Afaik output of compression function = output of hash function, since opposing to MD5 SHA-1 doesn't have finalisation. –  Smit Johnth May 31 '13 at 9:06
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Would you probably write a short summary of your post? It's hard to read. –  Smit Johnth May 31 '13 at 9:15
    
@SmitJohnth: Agreed! I didn't realize just how long it had gotten. I've now summarized the key points of my previous post, and I think the result is much better. It actually fits on one screen now. –  Reid May 31 '13 at 13:37
    
Well, I overlooked this addition. Seems SHA-1 is resistant against this type of attack, but is it really so? –  Smit Johnth May 31 '13 at 19:57
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SHA-1's compression function (as well as MD5 and SHA-2) is build from a (custom-made) block cipher in the Davis-meyer construction. (These are the "invertible operations" you describe in the question.)

The basic idea is to use the message block as the key for the cipher to "encrypt" the previous state:

                    message block
                          |
                          ↓
                     .---------.
previous state ----> | Encrypt | ----> new state
                     '---------'

If this would be the only thing to do, then we actually could (knowing a block of the message and the new state) revert the cipher to calculate the previous state, just like you sketched in your question.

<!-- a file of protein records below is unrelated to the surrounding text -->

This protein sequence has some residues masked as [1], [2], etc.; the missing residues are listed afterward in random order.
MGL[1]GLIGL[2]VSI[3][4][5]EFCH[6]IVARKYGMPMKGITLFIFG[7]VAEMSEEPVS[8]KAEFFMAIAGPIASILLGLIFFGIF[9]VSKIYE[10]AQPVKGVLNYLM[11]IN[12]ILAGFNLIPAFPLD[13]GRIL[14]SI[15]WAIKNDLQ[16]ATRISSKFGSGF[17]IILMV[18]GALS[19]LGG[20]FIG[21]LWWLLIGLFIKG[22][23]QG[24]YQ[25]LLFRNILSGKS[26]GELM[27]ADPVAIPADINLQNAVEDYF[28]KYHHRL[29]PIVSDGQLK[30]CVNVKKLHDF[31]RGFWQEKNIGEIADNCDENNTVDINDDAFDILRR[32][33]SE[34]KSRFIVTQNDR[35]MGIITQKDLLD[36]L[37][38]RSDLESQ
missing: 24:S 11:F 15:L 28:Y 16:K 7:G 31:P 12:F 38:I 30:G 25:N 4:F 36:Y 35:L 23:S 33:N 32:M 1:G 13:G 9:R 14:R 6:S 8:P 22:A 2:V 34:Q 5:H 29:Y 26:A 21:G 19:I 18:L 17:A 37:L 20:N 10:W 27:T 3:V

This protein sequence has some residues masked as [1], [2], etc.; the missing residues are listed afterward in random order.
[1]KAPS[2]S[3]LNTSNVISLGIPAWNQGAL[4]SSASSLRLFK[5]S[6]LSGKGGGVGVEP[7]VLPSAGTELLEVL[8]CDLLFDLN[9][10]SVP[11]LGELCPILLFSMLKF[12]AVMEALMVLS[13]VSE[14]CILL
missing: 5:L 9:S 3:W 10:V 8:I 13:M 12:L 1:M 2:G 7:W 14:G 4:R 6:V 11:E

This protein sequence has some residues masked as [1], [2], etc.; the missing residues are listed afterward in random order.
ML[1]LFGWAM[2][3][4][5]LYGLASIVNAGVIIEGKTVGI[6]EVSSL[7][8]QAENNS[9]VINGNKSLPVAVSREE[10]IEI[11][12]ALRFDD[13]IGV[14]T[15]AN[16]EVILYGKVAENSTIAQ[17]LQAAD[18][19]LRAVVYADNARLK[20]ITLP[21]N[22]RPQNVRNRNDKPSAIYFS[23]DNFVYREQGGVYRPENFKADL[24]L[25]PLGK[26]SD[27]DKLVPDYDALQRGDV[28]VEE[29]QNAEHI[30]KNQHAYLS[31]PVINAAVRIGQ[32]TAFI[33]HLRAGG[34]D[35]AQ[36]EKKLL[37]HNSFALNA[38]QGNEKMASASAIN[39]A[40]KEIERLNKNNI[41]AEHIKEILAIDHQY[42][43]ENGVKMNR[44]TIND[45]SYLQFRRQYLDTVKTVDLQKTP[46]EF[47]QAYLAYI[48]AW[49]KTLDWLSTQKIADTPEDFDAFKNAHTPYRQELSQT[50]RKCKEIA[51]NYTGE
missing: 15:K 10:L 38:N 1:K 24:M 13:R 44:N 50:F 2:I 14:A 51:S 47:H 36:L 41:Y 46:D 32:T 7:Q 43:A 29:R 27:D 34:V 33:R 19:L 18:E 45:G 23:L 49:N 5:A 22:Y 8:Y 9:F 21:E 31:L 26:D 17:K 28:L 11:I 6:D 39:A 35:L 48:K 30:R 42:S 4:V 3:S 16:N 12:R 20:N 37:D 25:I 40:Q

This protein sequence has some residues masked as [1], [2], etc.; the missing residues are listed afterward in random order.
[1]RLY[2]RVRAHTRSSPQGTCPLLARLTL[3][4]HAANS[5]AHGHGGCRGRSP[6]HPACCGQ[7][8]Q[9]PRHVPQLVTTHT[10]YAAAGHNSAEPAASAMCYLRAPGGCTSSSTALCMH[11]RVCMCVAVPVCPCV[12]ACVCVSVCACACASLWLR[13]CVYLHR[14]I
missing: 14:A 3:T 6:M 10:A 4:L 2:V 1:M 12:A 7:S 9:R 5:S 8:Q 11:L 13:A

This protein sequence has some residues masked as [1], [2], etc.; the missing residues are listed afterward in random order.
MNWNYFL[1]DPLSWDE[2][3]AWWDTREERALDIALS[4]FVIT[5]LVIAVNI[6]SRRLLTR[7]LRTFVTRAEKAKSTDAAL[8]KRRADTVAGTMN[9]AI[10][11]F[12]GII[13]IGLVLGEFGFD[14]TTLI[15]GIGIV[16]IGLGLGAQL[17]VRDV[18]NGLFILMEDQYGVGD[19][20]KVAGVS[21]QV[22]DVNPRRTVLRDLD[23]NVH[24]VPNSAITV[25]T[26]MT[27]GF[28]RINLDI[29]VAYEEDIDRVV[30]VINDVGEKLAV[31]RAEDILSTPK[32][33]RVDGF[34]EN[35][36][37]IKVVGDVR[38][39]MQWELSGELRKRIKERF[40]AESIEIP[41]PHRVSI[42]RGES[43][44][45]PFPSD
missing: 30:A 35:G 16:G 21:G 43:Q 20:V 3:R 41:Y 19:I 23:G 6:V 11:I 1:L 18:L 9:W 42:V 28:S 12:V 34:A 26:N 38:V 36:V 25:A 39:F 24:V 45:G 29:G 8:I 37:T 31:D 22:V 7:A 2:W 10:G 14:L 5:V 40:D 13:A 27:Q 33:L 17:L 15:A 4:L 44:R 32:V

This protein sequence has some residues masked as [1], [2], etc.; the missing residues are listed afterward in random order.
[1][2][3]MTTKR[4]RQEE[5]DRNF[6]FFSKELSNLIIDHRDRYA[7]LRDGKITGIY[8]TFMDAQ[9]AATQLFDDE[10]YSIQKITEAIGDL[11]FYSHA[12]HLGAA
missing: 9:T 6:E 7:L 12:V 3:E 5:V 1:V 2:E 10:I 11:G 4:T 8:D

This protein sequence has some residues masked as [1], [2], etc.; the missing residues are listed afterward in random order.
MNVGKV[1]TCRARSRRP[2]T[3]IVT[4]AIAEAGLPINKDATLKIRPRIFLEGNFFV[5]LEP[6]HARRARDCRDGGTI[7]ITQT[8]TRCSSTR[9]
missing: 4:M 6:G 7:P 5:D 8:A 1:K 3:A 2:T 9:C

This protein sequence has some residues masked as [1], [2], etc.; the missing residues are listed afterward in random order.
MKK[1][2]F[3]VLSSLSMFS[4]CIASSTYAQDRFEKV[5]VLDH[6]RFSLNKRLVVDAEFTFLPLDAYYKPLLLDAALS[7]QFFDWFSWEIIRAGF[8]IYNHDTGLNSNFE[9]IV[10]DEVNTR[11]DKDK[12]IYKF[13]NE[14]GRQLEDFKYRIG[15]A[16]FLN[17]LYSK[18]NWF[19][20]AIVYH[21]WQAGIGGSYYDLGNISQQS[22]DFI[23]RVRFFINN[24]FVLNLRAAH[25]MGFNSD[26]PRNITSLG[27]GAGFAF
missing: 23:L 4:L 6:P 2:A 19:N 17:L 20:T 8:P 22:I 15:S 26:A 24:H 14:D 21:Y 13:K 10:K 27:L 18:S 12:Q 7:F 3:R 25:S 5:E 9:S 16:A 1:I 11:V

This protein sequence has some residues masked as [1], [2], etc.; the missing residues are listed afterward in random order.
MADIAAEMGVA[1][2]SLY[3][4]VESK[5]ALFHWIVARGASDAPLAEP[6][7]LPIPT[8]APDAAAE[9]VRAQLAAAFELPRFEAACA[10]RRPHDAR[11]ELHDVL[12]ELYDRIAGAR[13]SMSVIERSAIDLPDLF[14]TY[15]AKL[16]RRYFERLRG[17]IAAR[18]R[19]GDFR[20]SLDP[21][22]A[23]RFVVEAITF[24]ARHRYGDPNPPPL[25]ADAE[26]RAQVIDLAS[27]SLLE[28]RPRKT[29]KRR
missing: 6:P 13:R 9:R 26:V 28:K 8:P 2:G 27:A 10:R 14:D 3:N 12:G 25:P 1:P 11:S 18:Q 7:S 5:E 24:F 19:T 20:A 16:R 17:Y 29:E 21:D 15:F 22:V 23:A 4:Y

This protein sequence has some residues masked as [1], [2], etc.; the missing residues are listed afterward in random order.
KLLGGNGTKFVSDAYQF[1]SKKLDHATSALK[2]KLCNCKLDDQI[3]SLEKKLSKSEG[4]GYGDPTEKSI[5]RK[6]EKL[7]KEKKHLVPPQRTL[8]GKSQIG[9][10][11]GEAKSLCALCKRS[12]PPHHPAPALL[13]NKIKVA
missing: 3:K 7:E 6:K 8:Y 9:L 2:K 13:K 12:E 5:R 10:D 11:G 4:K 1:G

A compression function with this property is not what we call a "one-way" compression function, and would not be a good thing to use as a compression function for a hash function. Therefore this is not what is actually done, the Davis-meyer construction has one more step:

                    message block
                          |
                          ↓
                     .---------.
previous state ----> | Encrypt | --⊕---> new state
                 \   '---------'   ↑
                  \                /
                   \--------------/

This XORing of the "ciphertext" with the "plaintext" has the effect that we don't know the ciphertext output of the block cipher, and can't do our backtracing. This is actually enough to make the compression function one-way, if the block cipher is secure (for some formal notations of one-way and secure).

If yes, for which other hash functions it will work too?

As explained, no hash function with your trackback property can be deemed secure, so we can conclude that no modern hash function should have this property.

Would it work vice versa when A is known?

If A is known, you also know sha1(pad(A)), e.g. the state after hashing the first block, e.g. the input to the second block.

Looking at the diagram above, we now know both the plain text input as well as the cipher text output of the block cipher. From this deriving the (or any) used key is known as a known-plain text key retrieval attack (or chosen-plaintext, if the attacker can actually influence A and see hash(pad(A)||pad(B))). If the block cipher is any good, it should not feasible to retrieve any useful information about the key pad(B) (other than by trying examples, i.e. brute forcing).